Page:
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"Ta-da!"
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Also, please stop calling non-avian dinosaurs birds; it's like calling archosaurs dinosaurs. Birds are a very specific and derived group of theropod dinosaurs, not vice-versa. In simpler terms, birds are dinosaurs, but dinosaurs aren't birds.

(Also, please, PLEASE don't use LOL-Speak while discussing scientific topics.)
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T.Neo
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Translunar injection: TLI
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There's a bit of debate as to whether groups such as oviraptosaurs and dromaeosaurs fall within Aves.

Nontheless the idea that there's some sort of brilliant magical boundary between stuff that falls inside Aves and stuff that doesn't makes no sense. If these creatures were around today they'd totally be considered birds, it's only our post-non-avian-dinosaur viewpoint that distorts our view.
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lamna
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Rowsdower saves us, and saves all the world!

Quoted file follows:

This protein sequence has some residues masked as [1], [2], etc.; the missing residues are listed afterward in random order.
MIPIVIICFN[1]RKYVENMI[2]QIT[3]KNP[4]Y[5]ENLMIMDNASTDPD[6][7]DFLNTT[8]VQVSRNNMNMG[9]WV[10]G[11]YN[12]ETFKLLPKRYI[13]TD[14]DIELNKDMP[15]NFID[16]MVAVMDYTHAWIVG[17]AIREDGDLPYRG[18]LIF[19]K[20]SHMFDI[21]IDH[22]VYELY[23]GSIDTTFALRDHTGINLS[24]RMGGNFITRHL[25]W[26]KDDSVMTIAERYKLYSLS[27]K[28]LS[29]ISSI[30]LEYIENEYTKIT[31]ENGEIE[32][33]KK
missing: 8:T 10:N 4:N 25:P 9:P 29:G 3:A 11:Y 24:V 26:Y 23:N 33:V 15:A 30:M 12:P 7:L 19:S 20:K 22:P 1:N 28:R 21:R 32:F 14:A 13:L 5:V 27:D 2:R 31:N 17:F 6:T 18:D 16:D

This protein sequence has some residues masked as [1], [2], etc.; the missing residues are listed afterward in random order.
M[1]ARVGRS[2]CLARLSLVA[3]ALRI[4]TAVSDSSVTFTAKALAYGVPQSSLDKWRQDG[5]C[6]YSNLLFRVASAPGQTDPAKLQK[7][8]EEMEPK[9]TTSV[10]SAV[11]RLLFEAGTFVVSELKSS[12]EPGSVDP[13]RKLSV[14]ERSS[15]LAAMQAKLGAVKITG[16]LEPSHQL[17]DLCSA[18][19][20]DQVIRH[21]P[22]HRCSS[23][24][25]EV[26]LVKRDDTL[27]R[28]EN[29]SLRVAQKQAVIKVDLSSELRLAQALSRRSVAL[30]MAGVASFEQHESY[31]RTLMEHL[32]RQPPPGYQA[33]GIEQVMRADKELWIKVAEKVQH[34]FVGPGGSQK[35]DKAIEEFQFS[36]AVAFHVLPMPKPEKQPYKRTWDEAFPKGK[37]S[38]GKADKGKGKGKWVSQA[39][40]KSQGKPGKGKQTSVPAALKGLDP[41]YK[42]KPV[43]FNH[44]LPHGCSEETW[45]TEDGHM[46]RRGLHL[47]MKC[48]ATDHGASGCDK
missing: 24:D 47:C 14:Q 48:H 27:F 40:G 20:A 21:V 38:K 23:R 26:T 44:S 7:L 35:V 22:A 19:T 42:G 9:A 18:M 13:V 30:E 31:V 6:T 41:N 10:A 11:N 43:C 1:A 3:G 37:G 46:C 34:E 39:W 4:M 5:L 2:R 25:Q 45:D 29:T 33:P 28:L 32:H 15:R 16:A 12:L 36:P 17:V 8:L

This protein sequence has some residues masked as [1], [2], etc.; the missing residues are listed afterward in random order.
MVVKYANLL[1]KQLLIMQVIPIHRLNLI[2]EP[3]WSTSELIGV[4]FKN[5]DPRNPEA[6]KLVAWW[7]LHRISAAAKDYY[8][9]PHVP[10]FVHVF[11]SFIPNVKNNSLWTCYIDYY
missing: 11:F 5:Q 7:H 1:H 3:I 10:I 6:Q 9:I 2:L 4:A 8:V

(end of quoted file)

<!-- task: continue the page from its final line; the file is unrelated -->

Seriously, what's supposed to be wrong with the feathers?
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T.Neo
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Translunar injection: TLI
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Sometimes when people reconstruct feathered dinosaurs, they give them a kind of fur-like integument rather than proper feathers.
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colddigger
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Joke's over! Love, Parasky
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I think it is that the body cover is not like that of a flying bird.
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FallingWhale
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Adult
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The velociraptor is correct.
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JohnFaa
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Adveho in mihi Lucifer
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No it isn't. The snout is unfeathered, the fingers scaly, the wing feathers are growing in the wrong finger, and it has yellow in it's crest.
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colddigger
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Joke's over! Love, Parasky
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Maybe it felt like being stylish. Velociraptors are known for their FABULOUS nature.
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Zorcuspine
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You never cease to suprise me blue hedgehog

JohnFaa
Apr 23 2012, 01:18 PM
No it isn't. The snout is unfeathered, the fingers scaly, the wing feathers are growing in the wrong finger, and it has yellow in it's crest.
But isn't the snout supposed to be unfeathered?

Anyway you are absolutely correct with your other two points regardless